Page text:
In the war against cyclical poverty and underinvestment in our poorest communities, the empowerment zone model is one that we should be seeking to implement. With proven results in some of the worst inner cities in the United States, there is a role for all levels of government to come together to help create real jobs in these communities.
The economics of these sorts of incentive zones is sound for rejuvenation of dilapidated urban areas. If we could see Council orientated cuts in commercial rates, residential rates and headworks charges with an expedited approval process for development with State Government based cuts in Land Tax and Payroll Tax; these communities could see tremendous economic gains.
One of these places where this sort of scheme should be rolled out in, is Nambour.
In 2012, the Sunshine Coast Region has the chance to take bold action to end the economic depression decades of bad policy has seen Nambour fall into. Ronald Reagan once said that “If your neighbor is unemployed it’s a recession; if you are unemployed it’s a depression”. Depending on whether you are unemployed in Nambour, coming out of school with no prospect of a local job or a business owner who is barely managing to stay afloat; our economy needs bold action, in the form of an incentive zone, stay afloat. In order to achieve this, the people of Nambour need to see three things: action for homeowners, action for businessowners and the political will to deliver it.
Firstly, Nambour homeowners need action to ease the cost of living. Ever since amalgamation, we have seen a Council using levies as quasi rate increases for the sake of a Mayoral press release about keeping rate rises down. What is needed as a part of the incentive zone is for home owners to receive rates discounts. With over 30% of Nambour residents being renters, we need to ensure we are doing all we can to ensure we move people into home ownership. Action is needed boost demand for local housing to stop the decay of our local housing market. If you are a first home buyer, you should receive an additional rebate on your rebates, on top of the rebates that the zone would provide. If you are building a new home, there should be no rates for the first year and receive the same rebates as those afforded to existing home owners. Finally, if you are simply moving to Nambour you should receive smaller rates rebates then first home buyers for the first four years.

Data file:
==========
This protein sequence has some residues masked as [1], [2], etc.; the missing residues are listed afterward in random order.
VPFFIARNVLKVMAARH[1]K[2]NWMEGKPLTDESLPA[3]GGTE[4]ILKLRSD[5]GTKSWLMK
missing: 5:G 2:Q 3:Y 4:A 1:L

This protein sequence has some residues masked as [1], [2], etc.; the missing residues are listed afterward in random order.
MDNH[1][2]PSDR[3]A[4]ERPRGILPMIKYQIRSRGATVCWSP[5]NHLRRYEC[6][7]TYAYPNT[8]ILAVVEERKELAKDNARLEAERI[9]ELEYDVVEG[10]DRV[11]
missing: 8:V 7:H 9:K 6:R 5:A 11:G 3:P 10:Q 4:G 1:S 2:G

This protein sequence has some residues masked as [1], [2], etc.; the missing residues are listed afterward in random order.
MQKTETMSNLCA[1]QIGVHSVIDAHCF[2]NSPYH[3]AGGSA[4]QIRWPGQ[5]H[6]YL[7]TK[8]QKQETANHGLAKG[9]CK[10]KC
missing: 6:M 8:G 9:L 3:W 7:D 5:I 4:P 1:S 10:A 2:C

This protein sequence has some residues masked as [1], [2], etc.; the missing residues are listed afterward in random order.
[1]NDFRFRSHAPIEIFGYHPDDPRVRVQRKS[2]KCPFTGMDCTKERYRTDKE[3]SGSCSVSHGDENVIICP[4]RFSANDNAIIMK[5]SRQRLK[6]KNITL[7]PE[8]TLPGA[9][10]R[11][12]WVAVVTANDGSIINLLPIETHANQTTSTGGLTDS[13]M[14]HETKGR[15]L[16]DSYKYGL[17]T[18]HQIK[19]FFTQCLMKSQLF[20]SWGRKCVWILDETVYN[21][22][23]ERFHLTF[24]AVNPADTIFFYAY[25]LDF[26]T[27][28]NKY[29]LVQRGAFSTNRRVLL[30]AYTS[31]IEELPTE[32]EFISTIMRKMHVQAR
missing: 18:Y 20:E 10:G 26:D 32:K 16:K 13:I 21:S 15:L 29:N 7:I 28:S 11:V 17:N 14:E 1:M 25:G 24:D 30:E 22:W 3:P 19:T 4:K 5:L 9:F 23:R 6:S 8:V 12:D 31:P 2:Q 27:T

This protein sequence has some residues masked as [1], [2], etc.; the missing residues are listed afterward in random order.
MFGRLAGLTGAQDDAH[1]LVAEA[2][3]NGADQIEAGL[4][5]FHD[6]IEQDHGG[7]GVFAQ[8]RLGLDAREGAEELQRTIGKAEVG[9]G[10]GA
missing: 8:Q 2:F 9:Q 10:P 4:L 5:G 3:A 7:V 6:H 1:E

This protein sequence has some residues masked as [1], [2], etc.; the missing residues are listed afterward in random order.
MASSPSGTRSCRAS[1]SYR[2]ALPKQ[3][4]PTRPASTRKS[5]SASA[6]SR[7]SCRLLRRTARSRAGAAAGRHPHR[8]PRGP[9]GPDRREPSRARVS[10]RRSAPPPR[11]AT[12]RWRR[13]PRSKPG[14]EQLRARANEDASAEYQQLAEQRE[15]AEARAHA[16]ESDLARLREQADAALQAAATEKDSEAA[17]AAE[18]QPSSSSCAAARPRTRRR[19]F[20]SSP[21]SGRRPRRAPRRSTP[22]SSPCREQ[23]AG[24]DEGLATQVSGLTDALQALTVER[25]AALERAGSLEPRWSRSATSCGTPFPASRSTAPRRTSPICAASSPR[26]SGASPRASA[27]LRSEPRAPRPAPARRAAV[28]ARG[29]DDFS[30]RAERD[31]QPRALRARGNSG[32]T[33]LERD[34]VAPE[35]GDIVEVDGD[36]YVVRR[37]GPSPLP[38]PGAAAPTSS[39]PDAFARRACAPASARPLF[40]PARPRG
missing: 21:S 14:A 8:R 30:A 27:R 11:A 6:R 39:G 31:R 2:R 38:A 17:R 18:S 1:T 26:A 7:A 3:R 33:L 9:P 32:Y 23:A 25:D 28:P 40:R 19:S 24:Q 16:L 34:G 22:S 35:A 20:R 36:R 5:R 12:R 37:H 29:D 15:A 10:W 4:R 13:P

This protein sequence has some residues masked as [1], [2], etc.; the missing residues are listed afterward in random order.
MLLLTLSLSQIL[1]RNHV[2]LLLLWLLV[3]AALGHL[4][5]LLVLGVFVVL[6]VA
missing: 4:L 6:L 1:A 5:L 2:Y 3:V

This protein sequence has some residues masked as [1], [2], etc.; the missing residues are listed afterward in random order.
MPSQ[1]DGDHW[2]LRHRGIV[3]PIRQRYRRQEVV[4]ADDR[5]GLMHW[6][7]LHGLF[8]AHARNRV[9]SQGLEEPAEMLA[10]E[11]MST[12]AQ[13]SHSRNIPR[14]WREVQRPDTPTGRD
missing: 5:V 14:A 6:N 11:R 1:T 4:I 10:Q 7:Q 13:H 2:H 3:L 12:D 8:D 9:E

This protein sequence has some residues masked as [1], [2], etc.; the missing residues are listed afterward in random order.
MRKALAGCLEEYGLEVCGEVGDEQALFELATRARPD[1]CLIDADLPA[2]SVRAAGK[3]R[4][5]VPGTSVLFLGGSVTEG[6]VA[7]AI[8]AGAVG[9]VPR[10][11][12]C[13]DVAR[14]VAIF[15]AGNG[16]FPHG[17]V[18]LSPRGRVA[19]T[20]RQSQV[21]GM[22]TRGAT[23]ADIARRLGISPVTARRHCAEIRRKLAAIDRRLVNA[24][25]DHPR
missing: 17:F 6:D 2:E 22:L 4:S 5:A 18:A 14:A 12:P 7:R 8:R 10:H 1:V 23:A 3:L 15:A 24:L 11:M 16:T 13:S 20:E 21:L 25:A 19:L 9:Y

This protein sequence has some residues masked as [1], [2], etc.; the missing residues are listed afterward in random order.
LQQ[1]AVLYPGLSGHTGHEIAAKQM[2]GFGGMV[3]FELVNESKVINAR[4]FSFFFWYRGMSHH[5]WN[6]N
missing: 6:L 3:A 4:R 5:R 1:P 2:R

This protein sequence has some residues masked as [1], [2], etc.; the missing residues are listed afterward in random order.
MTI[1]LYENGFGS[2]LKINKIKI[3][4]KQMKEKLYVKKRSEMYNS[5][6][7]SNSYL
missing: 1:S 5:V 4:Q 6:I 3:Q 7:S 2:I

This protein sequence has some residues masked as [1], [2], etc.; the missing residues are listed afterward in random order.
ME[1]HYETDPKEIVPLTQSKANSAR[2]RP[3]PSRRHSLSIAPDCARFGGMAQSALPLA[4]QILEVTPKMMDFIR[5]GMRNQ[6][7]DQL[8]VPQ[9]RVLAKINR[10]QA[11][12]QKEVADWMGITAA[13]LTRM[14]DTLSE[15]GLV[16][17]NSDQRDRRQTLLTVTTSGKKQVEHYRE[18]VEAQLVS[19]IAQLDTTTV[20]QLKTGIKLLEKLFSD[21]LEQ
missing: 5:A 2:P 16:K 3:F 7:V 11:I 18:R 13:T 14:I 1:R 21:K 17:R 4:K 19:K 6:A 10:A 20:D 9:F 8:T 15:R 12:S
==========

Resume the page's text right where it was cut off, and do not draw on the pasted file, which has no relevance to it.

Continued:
Rebates of this nature will ensure that we are targeting incentives to bringing young people and construction work to our local area. The core of Nambour’s revival needs to be to not only bring people to live here but then provide them with jobs and transport to ensure we can stop the Brisbane brain drain.
Secondly, we need businesses to receive rebates. New businesses that start up in the zone should receive commercial rates rebates and deferment of headworks charges for the length of the zone’s existence. Businesses already inside the zone should receive a smaller rebate to keep them afloat during the tough times. Finally, we need an iron clad commitment that the Nambour Council Chambers will not leave our region. Whilst this is a plan to funnel private sector investment into an impoverished part of our region, we need the stimulation that the Council workers provide our CBD.
The equation is simple. If the Chambers go, Nambour is dead. Our regional leaders need the political will to accept this and to resist the temptation to chase ‘Champagne sipping’ waterfront votes in Maroochydore.
Finally what the Sunshine Coast region needs is the political will to execute this. There is an inherit danger in this proposal that once one area gets it, every other hinterland Councillor will want one. However, if we are going to restore Nambour to being the heart of the hinterland, we need Mayoral leadership to bring the post-2012 to action. I recognise the work of Mayoral aspirant Brett Winkler in putting a proposal similar to this into the public domain and I recognise the work of Kim Edwards in addressing some of the issues in regards to the CBD and parking fines near our hospital. However, with the growing regional opinion that Mark Jamieson, Michael Bloyce and Debbie Blumel are the front runners; these are the candidates that need to be convinced to take action.
With these proposals, in conjunction with State Government tax cuts on Payroll Tax, Land Tax and potentially other property taxes; this is one community that could be seen as a test case for the potential of such zones of investment for use in much poorer urban communities.
We need to embrace the model of private sector investment to advance poor neighbourhoods out of cyclical poverty. In the end, it’s the only way out for Nambour and the only way out for so many other parts of our state.
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